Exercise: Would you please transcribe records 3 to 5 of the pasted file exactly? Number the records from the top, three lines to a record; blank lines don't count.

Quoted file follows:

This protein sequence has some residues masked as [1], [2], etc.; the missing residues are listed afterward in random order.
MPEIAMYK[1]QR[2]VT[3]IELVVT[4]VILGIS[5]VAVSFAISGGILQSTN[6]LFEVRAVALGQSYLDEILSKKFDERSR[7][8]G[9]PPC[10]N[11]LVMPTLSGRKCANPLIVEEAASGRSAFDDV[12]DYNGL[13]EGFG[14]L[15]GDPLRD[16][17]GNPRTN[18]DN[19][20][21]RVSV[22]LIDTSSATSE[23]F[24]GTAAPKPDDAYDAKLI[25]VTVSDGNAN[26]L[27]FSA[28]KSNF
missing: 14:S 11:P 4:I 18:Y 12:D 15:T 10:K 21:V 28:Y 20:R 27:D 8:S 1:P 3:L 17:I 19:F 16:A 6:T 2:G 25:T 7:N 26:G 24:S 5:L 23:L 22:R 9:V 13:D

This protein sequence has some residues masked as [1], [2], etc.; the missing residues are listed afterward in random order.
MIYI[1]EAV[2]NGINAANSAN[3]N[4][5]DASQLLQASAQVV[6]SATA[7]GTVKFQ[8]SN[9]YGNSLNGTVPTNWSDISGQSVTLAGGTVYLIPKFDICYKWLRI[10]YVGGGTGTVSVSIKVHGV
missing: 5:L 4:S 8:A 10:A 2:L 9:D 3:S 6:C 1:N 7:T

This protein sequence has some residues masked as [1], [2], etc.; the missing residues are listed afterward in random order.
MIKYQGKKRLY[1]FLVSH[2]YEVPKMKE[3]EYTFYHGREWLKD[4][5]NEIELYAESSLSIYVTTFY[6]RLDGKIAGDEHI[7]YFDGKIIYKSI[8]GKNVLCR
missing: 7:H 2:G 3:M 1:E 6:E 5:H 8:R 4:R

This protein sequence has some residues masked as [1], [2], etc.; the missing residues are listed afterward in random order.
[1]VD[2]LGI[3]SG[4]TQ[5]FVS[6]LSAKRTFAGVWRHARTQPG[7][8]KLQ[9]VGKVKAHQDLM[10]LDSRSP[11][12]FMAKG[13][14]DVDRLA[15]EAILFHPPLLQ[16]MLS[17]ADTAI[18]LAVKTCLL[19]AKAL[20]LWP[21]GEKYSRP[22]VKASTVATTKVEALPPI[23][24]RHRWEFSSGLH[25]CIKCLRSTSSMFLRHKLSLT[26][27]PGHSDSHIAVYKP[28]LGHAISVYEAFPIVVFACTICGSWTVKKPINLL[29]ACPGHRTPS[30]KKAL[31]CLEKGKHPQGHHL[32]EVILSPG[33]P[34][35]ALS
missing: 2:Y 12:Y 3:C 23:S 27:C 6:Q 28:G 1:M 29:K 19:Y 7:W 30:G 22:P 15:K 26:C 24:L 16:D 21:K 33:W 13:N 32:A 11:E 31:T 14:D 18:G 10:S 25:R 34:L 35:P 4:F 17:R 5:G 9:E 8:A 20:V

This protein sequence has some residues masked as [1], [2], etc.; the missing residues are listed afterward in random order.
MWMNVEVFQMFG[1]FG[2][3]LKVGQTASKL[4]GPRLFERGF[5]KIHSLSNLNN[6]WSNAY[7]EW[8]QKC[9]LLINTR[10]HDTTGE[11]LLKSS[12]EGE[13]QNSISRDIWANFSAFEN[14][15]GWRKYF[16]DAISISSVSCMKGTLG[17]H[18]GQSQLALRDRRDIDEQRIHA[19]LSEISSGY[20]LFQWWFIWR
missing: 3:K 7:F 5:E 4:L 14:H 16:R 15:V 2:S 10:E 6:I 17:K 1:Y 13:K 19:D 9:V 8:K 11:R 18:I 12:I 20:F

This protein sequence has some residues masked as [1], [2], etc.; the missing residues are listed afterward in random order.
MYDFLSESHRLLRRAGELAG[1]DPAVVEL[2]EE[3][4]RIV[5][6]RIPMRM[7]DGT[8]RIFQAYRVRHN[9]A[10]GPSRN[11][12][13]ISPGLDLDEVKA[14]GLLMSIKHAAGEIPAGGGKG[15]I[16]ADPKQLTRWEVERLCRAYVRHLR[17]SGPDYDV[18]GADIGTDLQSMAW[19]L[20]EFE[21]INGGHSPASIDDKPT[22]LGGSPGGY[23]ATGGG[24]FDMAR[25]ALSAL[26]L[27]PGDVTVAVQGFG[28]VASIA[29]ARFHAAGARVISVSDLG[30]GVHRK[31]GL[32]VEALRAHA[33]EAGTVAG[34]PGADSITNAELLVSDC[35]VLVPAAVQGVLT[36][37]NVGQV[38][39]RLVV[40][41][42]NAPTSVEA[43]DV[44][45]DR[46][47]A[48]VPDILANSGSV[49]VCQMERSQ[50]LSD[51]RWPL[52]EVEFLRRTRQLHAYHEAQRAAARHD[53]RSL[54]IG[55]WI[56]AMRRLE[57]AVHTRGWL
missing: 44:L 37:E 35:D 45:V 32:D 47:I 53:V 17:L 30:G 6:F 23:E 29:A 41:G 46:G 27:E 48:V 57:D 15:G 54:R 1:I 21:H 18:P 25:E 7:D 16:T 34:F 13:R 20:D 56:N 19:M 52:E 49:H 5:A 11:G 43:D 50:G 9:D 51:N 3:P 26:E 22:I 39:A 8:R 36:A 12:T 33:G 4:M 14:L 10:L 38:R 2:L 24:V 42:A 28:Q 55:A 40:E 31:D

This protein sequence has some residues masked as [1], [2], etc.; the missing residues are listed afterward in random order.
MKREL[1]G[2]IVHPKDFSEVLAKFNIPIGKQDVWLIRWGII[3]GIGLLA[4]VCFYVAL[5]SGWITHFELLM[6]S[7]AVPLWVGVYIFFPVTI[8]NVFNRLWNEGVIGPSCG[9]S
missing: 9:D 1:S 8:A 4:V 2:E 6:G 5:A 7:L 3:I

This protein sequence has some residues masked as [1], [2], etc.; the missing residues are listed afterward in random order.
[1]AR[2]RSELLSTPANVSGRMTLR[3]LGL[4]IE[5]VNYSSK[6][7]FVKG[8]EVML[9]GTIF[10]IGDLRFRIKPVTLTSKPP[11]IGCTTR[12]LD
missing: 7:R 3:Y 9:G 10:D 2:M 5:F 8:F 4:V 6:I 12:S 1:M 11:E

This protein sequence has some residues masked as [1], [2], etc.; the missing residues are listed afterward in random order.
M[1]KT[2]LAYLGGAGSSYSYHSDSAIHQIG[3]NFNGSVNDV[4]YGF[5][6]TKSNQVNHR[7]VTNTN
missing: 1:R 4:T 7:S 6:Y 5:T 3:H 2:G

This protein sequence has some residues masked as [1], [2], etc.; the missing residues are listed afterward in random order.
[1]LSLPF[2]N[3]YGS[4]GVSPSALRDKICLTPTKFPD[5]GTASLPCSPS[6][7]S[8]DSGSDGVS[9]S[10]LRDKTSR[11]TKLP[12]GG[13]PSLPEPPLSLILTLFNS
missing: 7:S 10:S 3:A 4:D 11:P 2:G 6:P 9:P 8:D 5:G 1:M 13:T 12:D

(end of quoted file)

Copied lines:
This protein sequence has some residues masked as [1], [2], etc.; the missing residues are listed afterward in random order.
MIKYQGKKRLY[1]FLVSH[2]YEVPKMKE[3]EYTFYHGREWLKD[4][5]NEIELYAESSLSIYVTTFY[6]RLDGKIAGDEHI[7]YFDGKIIYKSI[8]GKNVLCR
missing: 7:H 2:G 3:M 1:E 6:E 5:H 8:R 4:R

This protein sequence has some residues masked as [1], [2], etc.; the missing residues are listed afterward in random order.
[1]VD[2]LGI[3]SG[4]TQ[5]FVS[6]LSAKRTFAGVWRHARTQPG[7][8]KLQ[9]VGKVKAHQDLM[10]LDSRSP[11][12]FMAKG[13][14]DVDRLA[15]EAILFHPPLLQ[16]MLS[17]ADTAI[18]LAVKTCLL[19]AKAL[20]LWP[21]GEKYSRP[22]VKASTVATTKVEALPPI[23][24]RHRWEFSSGLH[25]CIKCLRSTSSMFLRHKLSLT[26][27]PGHSDSHIAVYKP[28]LGHAISVYEAFPIVVFACTICGSWTVKKPINLL[29]ACPGHRTPS[30]KKAL[31]CLEKGKHPQGHHL[32]EVILSPG[33]P[34][35]ALS
missing: 2:Y 12:Y 3:C 23:S 27:C 6:Q 28:G 1:M 29:K 19:Y 7:W 30:G 22:P 15:K 26:C 24:L 16:D 21:K 33:W 13:N 32:A 11:E 31:T 14:D 18:G 10:S 25:R 34:L 35:P 4:F 17:R 5:G 9:E 8:A 20:V

This protein sequence has some residues masked as [1], [2], etc.; the missing residues are listed afterward in random order.
MWMNVEVFQMFG[1]FG[2][3]LKVGQTASKL[4]GPRLFERGF[5]KIHSLSNLNN[6]WSNAY[7]EW[8]QKC[9]LLINTR[10]HDTTGE[11]LLKSS[12]EGE[13]QNSISRDIWANFSAFEN[14][15]GWRKYF[16]DAISISSVSCMKGTLG[17]H[18]GQSQLALRDRRDIDEQRIHA[19]LSEISSGY[20]LFQWWFIWR
missing: 3:K 7:F 5:E 4:L 14:H 16:R 15:V 2:S 10:E 6:I 17:K 1:Y 13:K 19:D 9:V 8:K 11:R 18:I 12:I 20:F